Schumer calls on IGs to protect whistleblowers from retaliation

Schumer calls on IGs to protect whistleblowers from retaliation
© Greg Nash

Senate Minority Leader Charles SchumerChuck SchumerAn August ultimatum: No recess until redistricting reform is done Biden to meet with 11 Democratic lawmakers on DACA: report Schumer's moment to transform transit and deepen democracy MORE (D-N.Y.) is calling on inspectors general across the government to protect whistleblowers from retaliation in the wake of President TrumpDonald TrumpMyPillow CEO to pull ads from Fox News Haaland, Native American leaders press for Indigenous land protections Simone Biles, Vince Lombardi and the courage to walk away MORE’s ousting of a national security expert who testified as part of the House impeachment hearings. 

“These attacks are part of a dangerous, growing pattern of retaliation against those who report wrongdoing only to find themselves targeted by the President and subject to his wrath and vindictiveness,” Schumer wrote, according to a copy of one of the letters obtained by The Hill. 

Schumer is sending identical letters to the nation's 74 inspectors general on Monday, just days after Lt. Col. Alexander VindmanAlexander VindmanFlynn makes bizarre remark about AR-15: 'Maybe I'll find somebody in Washington, D.C.' Vindman says he doesn't regret testimony against Trump Esper: If my replacement is 'a real yes man' then 'God help us' MORE was escorted out of the White House and told to leave his position on the National Security Council on Friday.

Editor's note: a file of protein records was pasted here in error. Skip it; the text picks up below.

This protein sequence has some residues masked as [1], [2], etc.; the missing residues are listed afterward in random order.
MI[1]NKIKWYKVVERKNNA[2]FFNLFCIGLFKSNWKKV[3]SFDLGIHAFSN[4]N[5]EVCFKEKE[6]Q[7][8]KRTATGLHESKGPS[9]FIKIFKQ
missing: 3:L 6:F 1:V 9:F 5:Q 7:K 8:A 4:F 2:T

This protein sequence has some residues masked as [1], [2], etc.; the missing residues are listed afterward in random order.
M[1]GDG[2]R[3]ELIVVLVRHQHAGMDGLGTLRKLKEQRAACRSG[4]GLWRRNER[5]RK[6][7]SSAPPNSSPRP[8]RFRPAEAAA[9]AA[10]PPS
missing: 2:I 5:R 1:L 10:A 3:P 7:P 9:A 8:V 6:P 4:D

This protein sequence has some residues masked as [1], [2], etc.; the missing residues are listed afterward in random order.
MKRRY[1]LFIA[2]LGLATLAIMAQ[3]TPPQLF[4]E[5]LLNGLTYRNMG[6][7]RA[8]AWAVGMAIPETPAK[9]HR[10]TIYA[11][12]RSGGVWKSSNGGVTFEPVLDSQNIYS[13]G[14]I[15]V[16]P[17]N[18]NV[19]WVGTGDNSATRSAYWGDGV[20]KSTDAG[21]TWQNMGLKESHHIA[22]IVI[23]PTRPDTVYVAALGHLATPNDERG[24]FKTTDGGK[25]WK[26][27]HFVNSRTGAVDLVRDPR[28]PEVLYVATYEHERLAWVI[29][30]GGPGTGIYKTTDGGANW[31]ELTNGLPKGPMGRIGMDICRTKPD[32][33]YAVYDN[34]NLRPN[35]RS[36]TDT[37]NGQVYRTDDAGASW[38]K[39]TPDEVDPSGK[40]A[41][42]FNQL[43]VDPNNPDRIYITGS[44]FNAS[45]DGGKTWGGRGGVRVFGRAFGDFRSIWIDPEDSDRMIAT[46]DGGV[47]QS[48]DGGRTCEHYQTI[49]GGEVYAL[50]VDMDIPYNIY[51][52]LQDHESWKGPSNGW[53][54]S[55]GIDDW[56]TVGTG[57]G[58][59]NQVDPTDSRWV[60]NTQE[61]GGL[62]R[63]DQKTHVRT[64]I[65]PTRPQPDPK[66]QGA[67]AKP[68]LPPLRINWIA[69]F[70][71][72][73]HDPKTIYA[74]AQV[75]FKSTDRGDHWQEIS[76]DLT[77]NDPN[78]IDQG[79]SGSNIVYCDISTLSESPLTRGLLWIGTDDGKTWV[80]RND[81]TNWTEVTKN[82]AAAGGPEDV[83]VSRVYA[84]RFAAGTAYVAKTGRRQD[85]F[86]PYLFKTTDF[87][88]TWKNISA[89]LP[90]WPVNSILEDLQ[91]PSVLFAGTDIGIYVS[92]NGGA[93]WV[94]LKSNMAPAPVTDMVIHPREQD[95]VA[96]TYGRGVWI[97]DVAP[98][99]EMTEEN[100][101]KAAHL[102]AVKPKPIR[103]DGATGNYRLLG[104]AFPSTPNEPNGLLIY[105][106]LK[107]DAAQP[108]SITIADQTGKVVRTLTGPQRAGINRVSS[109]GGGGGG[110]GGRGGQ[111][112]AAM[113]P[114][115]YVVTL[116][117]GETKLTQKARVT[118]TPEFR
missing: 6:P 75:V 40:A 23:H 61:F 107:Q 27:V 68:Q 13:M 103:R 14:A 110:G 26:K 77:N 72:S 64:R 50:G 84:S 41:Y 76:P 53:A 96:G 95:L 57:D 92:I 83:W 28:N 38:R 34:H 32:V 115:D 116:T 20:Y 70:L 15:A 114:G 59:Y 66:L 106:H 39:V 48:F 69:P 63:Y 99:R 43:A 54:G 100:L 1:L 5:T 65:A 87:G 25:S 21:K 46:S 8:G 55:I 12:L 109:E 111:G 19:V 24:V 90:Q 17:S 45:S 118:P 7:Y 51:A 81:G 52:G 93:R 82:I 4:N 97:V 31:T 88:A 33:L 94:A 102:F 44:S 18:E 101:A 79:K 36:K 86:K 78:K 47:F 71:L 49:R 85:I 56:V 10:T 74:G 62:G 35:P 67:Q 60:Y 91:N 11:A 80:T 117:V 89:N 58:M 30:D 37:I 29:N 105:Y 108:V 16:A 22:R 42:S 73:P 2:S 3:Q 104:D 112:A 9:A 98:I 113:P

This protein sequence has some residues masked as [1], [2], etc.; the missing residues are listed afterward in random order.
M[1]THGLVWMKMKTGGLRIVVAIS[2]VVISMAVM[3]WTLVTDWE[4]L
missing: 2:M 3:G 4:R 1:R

Vindman returned to the Pentagon after his dismissal from the White House, where he had been working on a detail.

Schumer said the “attacks” by the administration also include “attempts to publicly identify” the anonymous whistleblower whose initial report through “proper legal channels” spurred the impeachment probe. 

Schumer requested the inspectors general's offices take “immediate action to investigate any and all instances of retaliation against anyone who has made, or in the future makes, protected disclosures of presidential misconduct to Congress or Inspectors General.” 

He also asked the offices to inform him and the public of the date when "personnel at your agency or department were last notified of their legal rights to make protected disclosures anonymously," and that the inspectors general "seek and provide to Congress written notification from your agency or department's general counsel that he or she has not and will not permit retaliation or reprisals" against anyone who makes protected disclosures of presidential misconduct. 

Vindman’s attorney David Pressman said in a statement Friday that “there is no question” as to why Vindman was asked to leave his position: “LTC Vindman was asked to leave for telling the truth. His honor, his commitment to right, frightened the powerful.”


Trump defended the decision to remove Vindman, calling him “very insubordinate” in a Saturday tweet. 

The development follows the end of Trump’s impeachment trial. He was acquitted in the Senate last week, with all but one Republican senator voting against Trump’s removal. 

Sen. Mitt RomneyWillard (Mitt) Mitt RomneyThe Hill's 12:30 Report - Presented by Facebook - US gymnast wins all-around gold as Simone Biles cheers from the stands The Hill's Morning Report - Presented by Facebook - A huge win for Biden, centrist senators The 17 Republicans who voted to advance the Senate infrastructure bill MORE (R-Utah) joined all Democrats in voting to convict Trump on a charge of abuse of power. Romney voted with Republicans against the charge of obstruction of Congress.